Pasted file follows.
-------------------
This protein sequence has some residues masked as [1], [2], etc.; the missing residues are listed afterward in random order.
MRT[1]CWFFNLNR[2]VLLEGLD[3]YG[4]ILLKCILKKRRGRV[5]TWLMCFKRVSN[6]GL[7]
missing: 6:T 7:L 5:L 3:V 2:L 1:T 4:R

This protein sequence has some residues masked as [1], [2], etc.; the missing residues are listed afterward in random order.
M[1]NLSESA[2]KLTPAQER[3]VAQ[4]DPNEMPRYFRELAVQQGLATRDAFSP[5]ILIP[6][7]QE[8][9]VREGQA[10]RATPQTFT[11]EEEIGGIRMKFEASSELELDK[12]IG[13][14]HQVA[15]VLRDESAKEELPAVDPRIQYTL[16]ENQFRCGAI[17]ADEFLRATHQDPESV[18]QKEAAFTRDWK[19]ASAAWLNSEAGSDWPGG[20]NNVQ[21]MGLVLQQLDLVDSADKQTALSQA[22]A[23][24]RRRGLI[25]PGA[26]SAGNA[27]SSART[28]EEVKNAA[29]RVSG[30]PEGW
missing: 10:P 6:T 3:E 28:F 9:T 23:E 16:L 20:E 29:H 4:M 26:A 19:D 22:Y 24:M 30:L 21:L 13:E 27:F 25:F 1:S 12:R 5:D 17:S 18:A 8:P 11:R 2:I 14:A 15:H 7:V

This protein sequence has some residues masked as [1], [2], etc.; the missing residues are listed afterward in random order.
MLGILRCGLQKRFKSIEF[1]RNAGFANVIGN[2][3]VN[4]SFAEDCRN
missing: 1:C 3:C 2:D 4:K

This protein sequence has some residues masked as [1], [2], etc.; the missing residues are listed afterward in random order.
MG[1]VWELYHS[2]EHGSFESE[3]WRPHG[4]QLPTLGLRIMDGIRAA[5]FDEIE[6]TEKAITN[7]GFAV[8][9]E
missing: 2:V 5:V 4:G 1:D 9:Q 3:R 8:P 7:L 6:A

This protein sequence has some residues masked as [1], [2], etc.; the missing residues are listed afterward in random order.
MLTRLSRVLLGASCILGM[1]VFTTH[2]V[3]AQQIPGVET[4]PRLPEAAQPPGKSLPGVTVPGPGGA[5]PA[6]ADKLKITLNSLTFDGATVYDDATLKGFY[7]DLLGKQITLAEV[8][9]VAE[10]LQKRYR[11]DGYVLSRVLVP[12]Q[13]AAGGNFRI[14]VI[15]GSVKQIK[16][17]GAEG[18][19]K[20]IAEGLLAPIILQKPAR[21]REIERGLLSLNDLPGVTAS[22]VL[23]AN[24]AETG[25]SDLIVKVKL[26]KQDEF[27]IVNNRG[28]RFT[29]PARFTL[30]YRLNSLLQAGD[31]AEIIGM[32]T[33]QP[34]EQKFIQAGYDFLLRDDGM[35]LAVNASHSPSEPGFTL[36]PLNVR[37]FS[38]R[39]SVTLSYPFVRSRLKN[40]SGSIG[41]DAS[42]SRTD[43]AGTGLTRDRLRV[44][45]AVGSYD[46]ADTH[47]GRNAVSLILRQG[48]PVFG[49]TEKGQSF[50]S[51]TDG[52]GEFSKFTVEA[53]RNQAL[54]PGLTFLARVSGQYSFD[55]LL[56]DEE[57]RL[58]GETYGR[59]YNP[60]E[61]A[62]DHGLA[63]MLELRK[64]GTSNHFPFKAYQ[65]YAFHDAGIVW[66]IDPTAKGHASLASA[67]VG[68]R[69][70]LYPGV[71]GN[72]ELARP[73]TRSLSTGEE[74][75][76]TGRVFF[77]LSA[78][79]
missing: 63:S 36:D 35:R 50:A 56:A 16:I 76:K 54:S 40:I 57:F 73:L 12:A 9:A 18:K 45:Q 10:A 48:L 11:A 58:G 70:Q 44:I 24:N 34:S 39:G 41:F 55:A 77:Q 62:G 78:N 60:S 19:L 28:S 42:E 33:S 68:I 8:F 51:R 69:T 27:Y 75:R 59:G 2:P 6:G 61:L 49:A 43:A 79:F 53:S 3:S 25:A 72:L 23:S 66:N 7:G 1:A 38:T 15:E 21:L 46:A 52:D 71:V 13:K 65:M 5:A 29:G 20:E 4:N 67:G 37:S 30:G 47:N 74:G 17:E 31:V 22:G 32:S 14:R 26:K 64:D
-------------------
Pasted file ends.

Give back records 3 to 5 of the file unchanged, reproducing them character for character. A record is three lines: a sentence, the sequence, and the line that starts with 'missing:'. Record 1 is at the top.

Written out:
This protein sequence has some residues masked as [1], [2], etc.; the missing residues are listed afterward in random order.
MLGILRCGLQKRFKSIEF[1]RNAGFANVIGN[2][3]VN[4]SFAEDCRN
missing: 1:C 3:C 2:D 4:K

This protein sequence has some residues masked as [1], [2], etc.; the missing residues are listed afterward in random order.
MG[1]VWELYHS[2]EHGSFESE[3]WRPHG[4]QLPTLGLRIMDGIRAA[5]FDEIE[6]TEKAITN[7]GFAV[8][9]E
missing: 2:V 5:V 4:G 1:D 9:Q 3:R 8:P 7:L 6:A

This protein sequence has some residues masked as [1], [2], etc.; the missing residues are listed afterward in random order.
MLTRLSRVLLGASCILGM[1]VFTTH[2]V[3]AQQIPGVET[4]PRLPEAAQPPGKSLPGVTVPGPGGA[5]PA[6]ADKLKITLNSLTFDGATVYDDATLKGFY[7]DLLGKQITLAEV[8][9]VAE[10]LQKRYR[11]DGYVLSRVLVP[12]Q[13]AAGGNFRI[14]VI[15]GSVKQIK[16][17]GAEG[18][19]K[20]IAEGLLAPIILQKPAR[21]REIERGLLSLNDLPGVTAS[22]VL[23]AN[24]AETG[25]SDLIVKVKL[26]KQDEF[27]IVNNRG[28]RFT[29]PARFTL[30]YRLNSLLQAGD[31]AEIIGM[32]T[33]QP[34]EQKFIQAGYDFLLRDDGM[35]LAVNASHSPSEPGFTL[36]PLNVR[37]FS[38]R[39]SVTLSYPFVRSRLKN[40]SGSIG[41]DAS[42]SRTD[43]AGTGLTRDRLRV[44][45]AVGSYD[46]ADTH[47]GRNAVSLILRQG[48]PVFG[49]TEKGQSF[50]S[51]TDG[52]GEFSKFTVEA[53]RNQAL[54]PGLTFLARVSGQYSFD[55]LL[56]DEE[57]RL[58]GETYGR[59]YNP[60]E[61]A[62]DHGLA[63]MLELRK[64]GTSNHFPFKAYQ[65]YAFHDAGIVW[66]IDPTAKGHASLASA[67]VG[68]R[69][70]LYPGV[71]GN[72]ELARP[73]TRSLSTGEE[74][75][76]TGRVFF[77]LSA[78][79]
missing: 63:S 36:D 35:R 50:A 56:A 16:I 76:K 54:S 40:I 57:F 73:L 12:A 9:A 18:K 45:Q 10:A 48:L 11:A 58:G 70:Q 44:I 24:N 34:S 39:G 41:F 55:A 77:Q 62:G 78:N 60:S 19:L 28:S 42:E 33:S 68:I 8:F 51:R 69:T 27:Y 75:R 59:G 2:P 6:G 61:L 49:A 43:A 79:F 53:S 3:S 25:A 72:L 23:S 66:N 7:G 1:A 38:T 15:E 21:L 46:A 52:D 71:V 13:K 65:M 5:A 29:G 20:E 4:N 67:G 37:S 30:G 47:N 74:G 17:E 31:V 22:G 32:S 14:R 26:K 64:D